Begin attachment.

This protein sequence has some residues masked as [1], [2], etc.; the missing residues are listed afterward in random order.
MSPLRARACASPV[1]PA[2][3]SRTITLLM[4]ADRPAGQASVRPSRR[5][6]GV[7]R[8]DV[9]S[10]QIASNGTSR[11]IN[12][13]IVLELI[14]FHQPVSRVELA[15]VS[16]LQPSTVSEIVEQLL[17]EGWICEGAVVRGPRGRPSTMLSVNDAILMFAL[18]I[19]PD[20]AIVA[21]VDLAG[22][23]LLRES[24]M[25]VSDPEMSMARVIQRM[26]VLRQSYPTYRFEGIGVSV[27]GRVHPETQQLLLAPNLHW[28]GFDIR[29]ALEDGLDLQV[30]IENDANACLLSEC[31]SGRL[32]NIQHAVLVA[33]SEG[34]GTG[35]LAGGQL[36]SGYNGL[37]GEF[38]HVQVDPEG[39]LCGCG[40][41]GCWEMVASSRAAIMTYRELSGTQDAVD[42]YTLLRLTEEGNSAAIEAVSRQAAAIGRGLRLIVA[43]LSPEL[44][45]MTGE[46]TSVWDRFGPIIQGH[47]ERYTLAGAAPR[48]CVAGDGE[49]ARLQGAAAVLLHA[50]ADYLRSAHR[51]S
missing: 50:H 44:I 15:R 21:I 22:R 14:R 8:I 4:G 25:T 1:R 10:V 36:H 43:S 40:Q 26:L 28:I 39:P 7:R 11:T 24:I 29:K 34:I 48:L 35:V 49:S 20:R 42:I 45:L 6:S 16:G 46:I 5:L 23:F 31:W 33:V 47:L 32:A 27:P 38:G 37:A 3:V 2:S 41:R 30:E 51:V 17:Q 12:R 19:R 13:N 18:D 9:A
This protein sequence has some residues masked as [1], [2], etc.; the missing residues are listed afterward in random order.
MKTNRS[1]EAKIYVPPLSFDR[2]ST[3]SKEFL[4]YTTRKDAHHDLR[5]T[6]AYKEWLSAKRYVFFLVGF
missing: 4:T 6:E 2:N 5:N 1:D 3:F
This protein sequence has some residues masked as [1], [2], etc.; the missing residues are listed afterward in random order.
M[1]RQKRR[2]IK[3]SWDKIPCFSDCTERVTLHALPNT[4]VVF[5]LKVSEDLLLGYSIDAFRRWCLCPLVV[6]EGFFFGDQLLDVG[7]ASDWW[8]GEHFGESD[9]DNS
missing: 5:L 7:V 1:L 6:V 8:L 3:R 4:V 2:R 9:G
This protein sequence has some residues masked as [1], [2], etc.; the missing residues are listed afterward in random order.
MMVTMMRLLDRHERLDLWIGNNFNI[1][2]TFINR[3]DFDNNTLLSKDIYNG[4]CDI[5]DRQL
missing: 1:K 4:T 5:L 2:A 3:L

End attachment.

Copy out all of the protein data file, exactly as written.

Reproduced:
This protein sequence has some residues masked as [1], [2], etc.; the missing residues are listed afterward in random order.
MSPLRARACASPV[1]PA[2][3]SRTITLLM[4]ADRPAGQASVRPSRR[5][6]GV[7]R[8]DV[9]S[10]QIASNGTSR[11]IN[12][13]IVLELI[14]FHQPVSRVELA[15]VS[16]LQPSTVSEIVEQLL[17]EGWICEGAVVRGPRGRPSTMLSVNDAILMFAL[18]I[19]PD[20]AIVA[21]VDLAG[22][23]LLRES[24]M[25]VSDPEMSMARVIQRM[26]VLRQSYPTYRFEGIGVSV[27]GRVHPETQQLLLAPNLHW[28]GFDIR[29]ALEDGLDLQV[30]IENDANACLLSEC[31]SGRL[32]NIQHAVLVA[33]SEG[34]GTG[35]LAGGQL[36]SGYNGL[37]GEF[38]HVQVDPEG[39]LCGCG[40][41]GCWEMVASSRAAIMTYRELSGTQDAVD[42]YTLLRLTEEGNSAAIEAVSRQAAAIGRGLRLIVA[43]LSPEL[44][45]MTGE[46]TSVWDRFGPIIQGH[47]ERYTLAGAAPR[48]CVAGDGE[49]ARLQGAAAVLLHA[50]ADYLRSAHR[51]S
missing: 50:H 44:I 15:R 21:I 22:R 14:R 8:I 4:G 25:T 1:R 10:V 36:H 43:S 40:Q 26:L 28:I 39:P 7:R 11:T 24:I 29:K 34:I 48:L 35:V 49:S 20:R 42:I 45:L 6:S 16:G 46:I 5:L 23:F 31:W 33:V 47:L 32:A 27:P 38:G 37:A 3:V 2:S 41:R 30:E 51:V 17:Q 12:R 19:R 13:N 18:D 9:A
This protein sequence has some residues masked as [1], [2], etc.; the missing residues are listed afterward in random order.
MKTNRS[1]EAKIYVPPLSFDR[2]ST[3]SKEFL[4]YTTRKDAHHDLR[5]T[6]AYKEWLSAKRYVFFLVGF
missing: 4:T 6:E 2:N 5:N 1:D 3:F
This protein sequence has some residues masked as [1], [2], etc.; the missing residues are listed afterward in random order.
M[1]RQKRR[2]IK[3]SWDKIPCFSDCTERVTLHALPNT[4]VVF[5]LKVSEDLLLGYSIDAFRRWCLCPLVV[6]EGFFFGDQLLDVG[7]ASDWW[8]GEHFGESD[9]DNS
missing: 5:L 7:V 1:L 6:V 8:L 3:R 4:V 2:R 9:G
This protein sequence has some residues masked as [1], [2], etc.; the missing residues are listed afterward in random order.
MMVTMMRLLDRHERLDLWIGNNFNI[1][2]TFINR[3]DFDNNTLLSKDIYNG[4]CDI[5]DRQL
missing: 1:K 4:T 5:L 2:A 3:L